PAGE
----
# Geometry analysis features in Aspose.GIS

### Dmitry Matuzko Oct 24 '18 γ»1 min read

Aspose.GIS doesn't only convert geospatial data between file formats and allows to create and read the data, it also allows some analysis of the data. Here I'll describe gow Aspose.GIS can be used for geospatial data analysis in more detail.

Geospatial features are represented as subclasses of Geometry class - Point, Surface, LineString (polyline), LinearRing, Polygon, MultiPoint, MultiLineString, MultiPolygon, and GeometryCollection. The methods used for analysis are provided by Geometry class and thus are availible for any geospatial feature. In this article I'll describe what methods are provided by Geometry class for analysis.

## Properties

For the beginning, let'w review what properties the Geometry class provides:

#### CoordinateDimension

Gets number of coordinate dimensions of this geometry. I.e. 2 if there are only X and Y coordinates, 3 if there are X, Y and Z or M coordinate, etc.

#### Dimension

Gets topological dimension of the geometry - i.e. if it is a point, line or surface.

#### GeometryType

Gets type of geometry - essentially name of the class of the instance - if it is a Polygon, GeometryType will return GeometryType.Polygon.

#### HasM

Gets wether this geometry has M coordinate.

An M coordinate (measure) is a value that conveys information about a geographic feature and that is stored together with the coordinates that define the feature's location.

For example, suppose that you are representing highways in your application. If you want your application to process values that denote linear distances or mileposts, you can store these values along with the coordinates that define locations along the highway.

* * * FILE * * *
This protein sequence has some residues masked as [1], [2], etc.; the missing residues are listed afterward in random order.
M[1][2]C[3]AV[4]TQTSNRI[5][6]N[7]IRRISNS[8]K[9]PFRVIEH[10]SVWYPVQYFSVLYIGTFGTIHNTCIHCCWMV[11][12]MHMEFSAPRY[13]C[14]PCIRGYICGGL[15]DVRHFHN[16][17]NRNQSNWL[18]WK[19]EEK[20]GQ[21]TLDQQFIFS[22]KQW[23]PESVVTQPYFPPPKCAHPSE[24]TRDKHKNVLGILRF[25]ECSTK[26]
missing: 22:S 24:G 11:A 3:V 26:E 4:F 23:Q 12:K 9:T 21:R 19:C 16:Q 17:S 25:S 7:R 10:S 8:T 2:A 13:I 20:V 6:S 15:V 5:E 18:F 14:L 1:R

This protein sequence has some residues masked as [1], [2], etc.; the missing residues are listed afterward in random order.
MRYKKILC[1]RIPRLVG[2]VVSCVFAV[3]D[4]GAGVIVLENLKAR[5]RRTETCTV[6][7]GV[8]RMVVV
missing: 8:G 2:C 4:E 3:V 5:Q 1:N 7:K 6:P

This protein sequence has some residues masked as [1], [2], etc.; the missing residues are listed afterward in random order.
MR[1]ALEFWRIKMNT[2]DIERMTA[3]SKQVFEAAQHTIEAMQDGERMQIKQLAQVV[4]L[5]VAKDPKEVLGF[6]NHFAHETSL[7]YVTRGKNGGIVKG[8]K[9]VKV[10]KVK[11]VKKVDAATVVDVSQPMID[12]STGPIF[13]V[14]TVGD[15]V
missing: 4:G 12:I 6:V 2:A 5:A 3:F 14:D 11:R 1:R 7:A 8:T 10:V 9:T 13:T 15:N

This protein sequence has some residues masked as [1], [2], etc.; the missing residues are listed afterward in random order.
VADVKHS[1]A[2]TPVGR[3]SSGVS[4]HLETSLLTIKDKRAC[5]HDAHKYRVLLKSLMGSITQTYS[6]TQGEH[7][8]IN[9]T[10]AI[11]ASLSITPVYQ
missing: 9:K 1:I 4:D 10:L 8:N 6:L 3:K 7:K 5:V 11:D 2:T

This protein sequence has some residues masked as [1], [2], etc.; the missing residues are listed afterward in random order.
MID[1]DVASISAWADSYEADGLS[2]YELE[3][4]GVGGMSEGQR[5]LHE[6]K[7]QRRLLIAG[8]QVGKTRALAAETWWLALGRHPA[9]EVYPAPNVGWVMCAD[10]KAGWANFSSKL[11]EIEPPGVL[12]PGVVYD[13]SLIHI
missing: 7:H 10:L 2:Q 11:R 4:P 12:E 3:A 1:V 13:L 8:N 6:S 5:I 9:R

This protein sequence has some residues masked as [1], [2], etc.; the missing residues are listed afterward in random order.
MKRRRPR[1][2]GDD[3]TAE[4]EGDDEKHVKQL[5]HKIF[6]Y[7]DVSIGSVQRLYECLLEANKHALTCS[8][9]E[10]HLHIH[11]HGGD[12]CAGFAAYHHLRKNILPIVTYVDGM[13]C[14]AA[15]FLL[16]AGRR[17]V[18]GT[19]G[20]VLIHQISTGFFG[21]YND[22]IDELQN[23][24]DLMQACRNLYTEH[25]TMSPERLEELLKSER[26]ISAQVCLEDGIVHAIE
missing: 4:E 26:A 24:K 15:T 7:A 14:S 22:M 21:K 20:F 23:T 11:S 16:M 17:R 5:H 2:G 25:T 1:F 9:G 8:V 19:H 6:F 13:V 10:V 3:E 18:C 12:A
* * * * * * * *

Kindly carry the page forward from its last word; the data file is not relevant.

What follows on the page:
#### HasZ

Gets wether this geometry has Z coordinate (elevation).

#### IsEmpty

Gets wether this geometry is empty (i.e. contains no geospatial data).

#### IsSimple

Gets wether this geometry is simple in SFA terms.

Here is an example:

```
LineString lineString = new LineString();
bool simple = lineString.IsSimple; // simple == true
lineString.AddPoint(0, 0);
lineString.AddPoint(1, 0);
simple = lineString.IsSimple; // simple == true
lineString.AddPoint(0.5, 0);
simple = lineString.IsSimple; // simple == false (line string crosses itself)
```

#### IsValid

Gets wether this geometry is valid.

Here is an example:

```
LinearRing linearRing = new LinearRing();
linearRing.AddPoint(0, 0);
linearRing.AddPoint(0, 1);
linearRing.AddPoint(1, 0);
bool valid = linearRing.IsValid; // valid == false
linearRing.AddPoint(0, 0);
valid = linearRing.IsValid; // valid == true
```

#### Null

Static method that returns null geometry.

#### SpatialReferenceSystem

Gets SpatialReferenceSystem of this Geometry. It can be null, if SRS is not known. Assigning new SRS won't perform any transformation, only reference will be changed.

## Methods for basic property analysis